The transportation sector includes companies that move people, products, and other goods across the United States to various destinations, and it takes millions of workers to make it all possible.
Several specific sub-sectors are included in the transportation category, including air, rail, marine, truck, transit and ground, scenic and sightseeing, and support activities. As an integral part of transportation, infrastructure and logistics are also counted as part of the sector.
These categories and subcategories are made up of private and public companies like airlines, shipping and trucking services, and other essential transportation businesses that keep America moving.
Photo courtesy of iStock/WendellandCarolyn
Heavy traffic on the interstate.
Why is it important?
Everyone—everyone—is touched by the transportation sector. Whether traveling by plane or car, bus or buggy, we rely on the roads, rules, and carefully designed infrastructure of the transportation industry to get us to our destinations.
Ordering from Amazon? Thank the transportation industry for delivering to your doorstep. Shopping at the supermarket? Each and every one of those goods for purchase arrived by truck, freight, or air. Even local products depend on delivery trucks and roadways.
This adds up to the transportation sector having a direct impact on our economy. When shipping costs are steady, the price of goods remains steady. But if transportation costs increase or decrease, consumers often see it directly reflected in product costs.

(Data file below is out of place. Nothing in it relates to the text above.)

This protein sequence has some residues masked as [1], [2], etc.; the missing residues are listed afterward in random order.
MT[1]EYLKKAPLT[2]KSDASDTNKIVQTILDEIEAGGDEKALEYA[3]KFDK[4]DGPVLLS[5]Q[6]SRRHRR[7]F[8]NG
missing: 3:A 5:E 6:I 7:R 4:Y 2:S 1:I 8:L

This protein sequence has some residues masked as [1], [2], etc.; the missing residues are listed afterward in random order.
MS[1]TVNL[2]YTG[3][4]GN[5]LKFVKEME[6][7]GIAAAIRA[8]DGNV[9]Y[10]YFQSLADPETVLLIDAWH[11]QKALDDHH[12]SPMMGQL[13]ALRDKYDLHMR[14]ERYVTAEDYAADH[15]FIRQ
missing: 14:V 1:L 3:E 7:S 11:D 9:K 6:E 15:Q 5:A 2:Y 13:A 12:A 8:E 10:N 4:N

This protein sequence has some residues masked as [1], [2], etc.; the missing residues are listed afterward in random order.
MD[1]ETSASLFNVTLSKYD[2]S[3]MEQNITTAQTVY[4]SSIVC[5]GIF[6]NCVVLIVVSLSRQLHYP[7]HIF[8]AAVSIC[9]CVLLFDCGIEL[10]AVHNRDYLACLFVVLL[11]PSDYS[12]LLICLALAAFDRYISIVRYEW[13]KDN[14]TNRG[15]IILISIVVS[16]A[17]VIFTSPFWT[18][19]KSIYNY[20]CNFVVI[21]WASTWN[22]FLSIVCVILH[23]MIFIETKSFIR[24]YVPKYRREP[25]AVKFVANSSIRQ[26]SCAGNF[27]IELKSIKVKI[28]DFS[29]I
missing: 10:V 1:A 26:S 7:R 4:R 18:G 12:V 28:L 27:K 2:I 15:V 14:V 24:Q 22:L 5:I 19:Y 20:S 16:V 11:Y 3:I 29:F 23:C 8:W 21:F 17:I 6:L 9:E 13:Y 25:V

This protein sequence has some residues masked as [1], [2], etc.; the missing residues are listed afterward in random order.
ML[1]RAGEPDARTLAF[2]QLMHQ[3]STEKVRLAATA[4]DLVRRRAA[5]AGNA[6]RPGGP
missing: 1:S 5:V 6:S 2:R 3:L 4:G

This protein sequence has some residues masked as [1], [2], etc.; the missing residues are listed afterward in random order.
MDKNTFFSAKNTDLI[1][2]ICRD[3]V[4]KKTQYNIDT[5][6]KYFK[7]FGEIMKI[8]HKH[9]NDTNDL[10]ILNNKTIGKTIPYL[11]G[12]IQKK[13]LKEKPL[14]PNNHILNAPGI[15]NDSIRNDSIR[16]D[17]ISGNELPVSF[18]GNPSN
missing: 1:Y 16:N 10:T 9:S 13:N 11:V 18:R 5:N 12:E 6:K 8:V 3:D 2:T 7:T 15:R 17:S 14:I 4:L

What causes transportation prices to fluctuate? Increases or decreases in the costs of labor and fuel and changes in government regulations are factors that can impact prices and company earnings.
Here’s an example: The price of air travel in 2019 was at an all-time low—domestic fares in the U.S. were the lowest on record in the third quarter of 2019. Part of that is due to the no-frills budget fares now offered by most domestic airlines, but it’s also helped by a decrease in the cost of oil. Lower fuel costs means a smaller operating budget for airlines, leading to an increase in profit, a boost in company stock, and a chance to sell cheaper tickets to happy flyers.
What is the DJTA?
Dow Jones Transportation Average (DJTA) was the first U.S. stock market index, outdating even the infamous Dow Jones Industrial Average. Compiled by Charles Dow in 1884, the initial DJTA consisted of 11 businesses, 9 of which were railroad companies.
Today’s DJTA is made up of 20 companies chosen to represent the transportation industry, including trucking, logistics, delivery services, airline, rental and leasing services, marine transportation, and, of course, railroads. With the longest track record of any index tracking U.S. stocks it still serves as the most widely recognized measurement of the American transportation sector, followed by the S&P Transportation Select Industry Index, which is considered a secondary benchmark.